I think I’m letting go of the hope that L and I will return to what we had. This is for a variety of reasons, chief among them, her husband’s lack of interest in our returning to what we had, and our (L’s and my) respect for her husband’s wishes. If it doesn’t work for him, it doesn’t work for her, it doesn’t work for me.
L said something to me that reverberated a bit for me the other day: she observed that, for me, hypersexuality is who I am. This world of constantly thinking about, writing about, pursuing, experimenting, gleefully participating in, sex – it’s all a bit compulsive, sure, but it’s also just totally central to my identity. It’s not so much so for her. For her, rather, it’s been a fun world to explore at my side, with me as a companion and occasional guide, or spur. But it’s a world from which she can turn away. Reluctantly, sadly, but relatively easily. (She wrote a bit about this here.)
I was chewing on this.
I am chewing on this.
Because, on the one hand, sex, sexuality, provide me with tremendous joy and meaning. I love connecting with people, I love doing it in a way that is not just intellectual but also bodily. I feel a deep, powerful, fulfilling, gratifying satisfaction from the full-throated (heh heh) acceptance of my desires and perversions, such as they are. In other words, it’s all good.
But on the other hand, it’s NOT all good: because, as you see, whether it’s in my former, CPOS, addicted form, or in my current, compulsively writerly form, sex does rule me far more than I rule it. It’s the first thing I think about most mornings, and the last thing I think about most evenings. It invades my thoughts throughout the day, and I spend more time thinking about sex than, if I were able to script my own thoughts, I would. People who meditate become intimately familiar with their inability to control their thoughts. And I know this: if I meditate (and I do, daily), the first fifteen to twenty minutes of almost every meditation session I have consists of rampant sexual fantasy, almost all the time. Not 100% of the time, but on the order of 75% of the time. This isn’t my choice. It’s who I am, how I am, at least so far. This has been even more true during my more celibate, less outwardly sex-obsessed periods.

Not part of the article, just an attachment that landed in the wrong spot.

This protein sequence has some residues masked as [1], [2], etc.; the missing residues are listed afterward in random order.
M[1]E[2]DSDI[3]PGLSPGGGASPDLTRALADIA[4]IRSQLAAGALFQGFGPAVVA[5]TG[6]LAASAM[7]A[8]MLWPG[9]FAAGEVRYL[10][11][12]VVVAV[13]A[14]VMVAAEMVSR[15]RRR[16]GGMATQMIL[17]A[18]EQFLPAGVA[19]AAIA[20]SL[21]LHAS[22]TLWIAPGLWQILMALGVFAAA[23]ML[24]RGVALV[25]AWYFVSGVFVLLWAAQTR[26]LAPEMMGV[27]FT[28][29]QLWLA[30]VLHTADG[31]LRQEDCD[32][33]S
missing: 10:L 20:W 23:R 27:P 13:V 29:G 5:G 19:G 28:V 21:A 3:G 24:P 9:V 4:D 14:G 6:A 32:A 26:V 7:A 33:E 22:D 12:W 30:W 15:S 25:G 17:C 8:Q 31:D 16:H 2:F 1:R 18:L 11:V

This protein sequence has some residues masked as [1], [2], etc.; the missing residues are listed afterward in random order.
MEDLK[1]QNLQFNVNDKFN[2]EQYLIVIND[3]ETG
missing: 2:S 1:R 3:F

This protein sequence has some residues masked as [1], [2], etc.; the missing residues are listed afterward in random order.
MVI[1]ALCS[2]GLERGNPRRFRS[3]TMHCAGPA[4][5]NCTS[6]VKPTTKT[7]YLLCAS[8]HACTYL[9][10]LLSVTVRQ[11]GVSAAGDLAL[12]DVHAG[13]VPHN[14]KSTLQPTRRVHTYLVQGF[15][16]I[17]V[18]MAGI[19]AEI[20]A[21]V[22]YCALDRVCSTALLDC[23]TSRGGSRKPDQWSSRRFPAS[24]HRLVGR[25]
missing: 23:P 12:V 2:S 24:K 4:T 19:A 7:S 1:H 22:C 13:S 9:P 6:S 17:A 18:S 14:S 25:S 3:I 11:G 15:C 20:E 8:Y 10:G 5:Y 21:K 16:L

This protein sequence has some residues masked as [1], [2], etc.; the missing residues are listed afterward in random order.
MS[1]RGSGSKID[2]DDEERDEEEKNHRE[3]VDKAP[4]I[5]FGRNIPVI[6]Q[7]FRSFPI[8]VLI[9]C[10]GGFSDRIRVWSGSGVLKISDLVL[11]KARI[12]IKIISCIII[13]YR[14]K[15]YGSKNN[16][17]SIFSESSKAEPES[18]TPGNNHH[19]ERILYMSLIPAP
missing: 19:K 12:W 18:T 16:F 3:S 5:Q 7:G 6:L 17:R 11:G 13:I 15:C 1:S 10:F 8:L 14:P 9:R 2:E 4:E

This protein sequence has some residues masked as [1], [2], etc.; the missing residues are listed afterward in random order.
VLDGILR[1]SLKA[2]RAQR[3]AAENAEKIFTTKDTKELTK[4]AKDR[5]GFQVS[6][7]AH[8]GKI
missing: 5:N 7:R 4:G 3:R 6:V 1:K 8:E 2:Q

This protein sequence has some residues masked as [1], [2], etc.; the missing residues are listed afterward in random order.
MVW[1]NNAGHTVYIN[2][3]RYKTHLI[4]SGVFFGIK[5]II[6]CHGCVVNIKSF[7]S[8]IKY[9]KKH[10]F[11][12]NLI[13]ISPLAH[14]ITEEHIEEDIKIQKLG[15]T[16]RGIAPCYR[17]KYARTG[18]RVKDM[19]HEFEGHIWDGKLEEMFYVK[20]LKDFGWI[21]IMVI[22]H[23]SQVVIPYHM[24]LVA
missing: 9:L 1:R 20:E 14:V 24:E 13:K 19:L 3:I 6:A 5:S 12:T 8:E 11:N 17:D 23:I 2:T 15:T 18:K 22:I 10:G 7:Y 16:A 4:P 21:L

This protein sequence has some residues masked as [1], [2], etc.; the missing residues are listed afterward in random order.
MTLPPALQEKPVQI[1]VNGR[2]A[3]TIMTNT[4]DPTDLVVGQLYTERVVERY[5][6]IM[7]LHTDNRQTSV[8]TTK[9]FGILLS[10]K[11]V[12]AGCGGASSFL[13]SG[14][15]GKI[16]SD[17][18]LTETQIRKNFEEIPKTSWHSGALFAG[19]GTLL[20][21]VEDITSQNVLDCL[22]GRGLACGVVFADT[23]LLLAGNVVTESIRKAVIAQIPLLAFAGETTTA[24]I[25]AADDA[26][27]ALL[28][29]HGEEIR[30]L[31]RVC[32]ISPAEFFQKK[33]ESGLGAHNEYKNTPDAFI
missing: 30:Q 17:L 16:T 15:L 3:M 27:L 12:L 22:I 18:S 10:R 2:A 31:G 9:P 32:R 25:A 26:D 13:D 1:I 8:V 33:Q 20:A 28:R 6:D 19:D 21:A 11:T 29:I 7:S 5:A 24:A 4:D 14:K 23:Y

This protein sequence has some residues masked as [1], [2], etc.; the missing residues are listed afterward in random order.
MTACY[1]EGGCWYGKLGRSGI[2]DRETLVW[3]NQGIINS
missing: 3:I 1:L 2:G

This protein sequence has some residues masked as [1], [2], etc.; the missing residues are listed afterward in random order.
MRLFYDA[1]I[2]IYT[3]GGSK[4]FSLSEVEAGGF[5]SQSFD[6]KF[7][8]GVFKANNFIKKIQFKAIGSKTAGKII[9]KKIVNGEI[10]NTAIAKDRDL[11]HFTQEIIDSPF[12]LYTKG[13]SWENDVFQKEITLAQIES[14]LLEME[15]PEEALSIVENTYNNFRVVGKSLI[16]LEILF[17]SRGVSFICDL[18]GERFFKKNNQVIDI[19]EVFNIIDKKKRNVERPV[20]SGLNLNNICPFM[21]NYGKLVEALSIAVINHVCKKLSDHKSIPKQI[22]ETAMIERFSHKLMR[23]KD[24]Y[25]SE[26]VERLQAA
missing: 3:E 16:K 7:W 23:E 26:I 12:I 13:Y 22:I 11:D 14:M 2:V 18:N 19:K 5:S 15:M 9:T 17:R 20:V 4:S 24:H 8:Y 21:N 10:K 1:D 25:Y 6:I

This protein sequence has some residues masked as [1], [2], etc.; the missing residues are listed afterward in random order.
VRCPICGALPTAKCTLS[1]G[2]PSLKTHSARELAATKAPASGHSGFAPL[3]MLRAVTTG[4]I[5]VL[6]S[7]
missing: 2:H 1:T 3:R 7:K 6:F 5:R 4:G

And suddenly, as I thought about all this, I found myself envious of L. I mean, not of the wanting-what-she-can’t-have. But of the not-needing-what-she-wants. I’ve spent a lot of time and energy parsing the difference between my wants and my needs, and, at the end of the day, it’s not a pretty picture. I’m capable of leading a conventional monogamous life, for a while. But inevitably, after something like three months, I find myself in a pool of resentment, misery, self-loathing. Could I pass through it to some nirvana beyond? Maybe. Would I choose to if I knew I could? I’m not sure.
But just as I envy the orthodox the simplicity that comes from knowing, from believing, from having rules that you simply must follow, I envy L her ability to shrug, process, and walk away. Which I think she can do.
I can’t do that. And while I’m mostly a happy guy, I do envy those for whom sex, sexuality, doesn’t have the compulsive patina it always has had for me. There’s a touch of sadness in compulsion, even when it’s pleasurable, happy compulsion.
One other thing on L: she recently fretted that she feels “replaceable.” I’ve written before about special-ness, both generically and specifically, with regard to L. But here’s the bottom line for me: I feel as if in many ways much of the sexual quest I’ve been on over the past bunch of years was a quest for a sexual relationship along the lines of what L and I briefly had. And I miss it.
The loss of what L and I shared is tragic to me. No relationship I have had is comparable to the one that L and I had, and at this point, at least, I don’t even dare fantasize that I ever might find with another something comparable to what I had with L. This isn’t meant to be mawkish or maudlin.
I’m just sayin’.